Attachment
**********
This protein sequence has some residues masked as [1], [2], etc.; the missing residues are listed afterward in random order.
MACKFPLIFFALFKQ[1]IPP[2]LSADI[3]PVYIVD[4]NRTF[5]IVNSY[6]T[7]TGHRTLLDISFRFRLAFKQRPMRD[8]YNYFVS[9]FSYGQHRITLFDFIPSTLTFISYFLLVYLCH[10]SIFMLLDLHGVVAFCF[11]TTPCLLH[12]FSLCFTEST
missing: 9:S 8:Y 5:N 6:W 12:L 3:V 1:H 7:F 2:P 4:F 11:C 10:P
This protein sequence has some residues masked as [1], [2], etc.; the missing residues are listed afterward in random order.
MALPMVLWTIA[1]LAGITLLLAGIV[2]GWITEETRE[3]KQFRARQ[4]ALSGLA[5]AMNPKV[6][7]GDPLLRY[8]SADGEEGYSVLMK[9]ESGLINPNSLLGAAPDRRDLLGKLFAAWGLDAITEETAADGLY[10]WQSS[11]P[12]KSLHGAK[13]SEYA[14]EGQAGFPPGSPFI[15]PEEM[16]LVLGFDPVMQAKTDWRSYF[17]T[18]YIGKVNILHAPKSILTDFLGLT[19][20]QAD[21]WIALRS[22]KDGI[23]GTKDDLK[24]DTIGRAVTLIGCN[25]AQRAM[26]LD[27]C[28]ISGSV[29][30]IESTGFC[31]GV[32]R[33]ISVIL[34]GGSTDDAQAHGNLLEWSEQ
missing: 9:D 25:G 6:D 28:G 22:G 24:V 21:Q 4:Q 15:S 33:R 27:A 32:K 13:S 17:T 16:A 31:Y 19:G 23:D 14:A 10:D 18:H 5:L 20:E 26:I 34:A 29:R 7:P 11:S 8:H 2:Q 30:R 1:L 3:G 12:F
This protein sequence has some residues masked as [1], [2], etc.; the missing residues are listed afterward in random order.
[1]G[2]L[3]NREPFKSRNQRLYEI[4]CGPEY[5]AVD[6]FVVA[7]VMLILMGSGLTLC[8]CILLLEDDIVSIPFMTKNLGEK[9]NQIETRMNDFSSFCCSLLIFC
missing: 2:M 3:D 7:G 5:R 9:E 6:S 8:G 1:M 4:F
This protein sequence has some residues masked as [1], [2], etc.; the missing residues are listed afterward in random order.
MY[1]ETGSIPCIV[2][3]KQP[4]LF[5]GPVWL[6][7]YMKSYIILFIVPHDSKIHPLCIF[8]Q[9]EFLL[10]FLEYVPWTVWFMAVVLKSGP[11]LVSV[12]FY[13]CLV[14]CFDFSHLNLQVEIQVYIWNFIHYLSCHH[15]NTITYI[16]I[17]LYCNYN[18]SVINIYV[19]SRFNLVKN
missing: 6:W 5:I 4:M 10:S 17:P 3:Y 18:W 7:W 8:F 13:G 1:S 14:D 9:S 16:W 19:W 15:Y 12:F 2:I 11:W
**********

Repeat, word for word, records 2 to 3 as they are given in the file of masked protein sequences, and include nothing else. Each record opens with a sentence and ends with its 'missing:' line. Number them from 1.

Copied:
This protein sequence has some residues masked as [1], [2], etc.; the missing residues are listed afterward in random order.
MALPMVLWTIA[1]LAGITLLLAGIV[2]GWITEETRE[3]KQFRARQ[4]ALSGLA[5]AMNPKV[6][7]GDPLLRY[8]SADGEEGYSVLMK[9]ESGLINPNSLLGAAPDRRDLLGKLFAAWGLDAITEETAADGLY[10]WQSS[11]P[12]KSLHGAK[13]SEYA[14]EGQAGFPPGSPFI[15]PEEM[16]LVLGFDPVMQAKTDWRSYF[17]T[18]YIGKVNILHAPKSILTDFLGLT[19][20]QAD[21]WIALRS[22]KDGI[23]GTKDDLK[24]DTIGRAVTLIGCN[25]AQRAM[26]LD[27]C[28]ISGSV[29][30]IESTGFC[31]GV[32]R[33]ISVIL[34]GGSTDDAQAHGNLLEWSEQ
missing: 9:D 25:G 6:D 28:G 22:G 24:V 21:Q 4:Q 15:S 33:R 27:A 32:K 13:S 17:T 16:A 31:Y 19:G 23:D 14:A 10:D 18:H 5:L 20:E 26:I 34:A 29:R 7:P 11:S 8:H 2:Q 30:R 1:L 3:G 12:F
This protein sequence has some residues masked as [1], [2], etc.; the missing residues are listed afterward in random order.
[1]G[2]L[3]NREPFKSRNQRLYEI[4]CGPEY[5]AVD[6]FVVA[7]VMLILMGSGLTLC[8]CILLLEDDIVSIPFMTKNLGEK[9]NQIETRMNDFSSFCCSLLIFC
missing: 2:M 3:D 7:G 5:R 9:E 6:S 8:G 1:M 4:F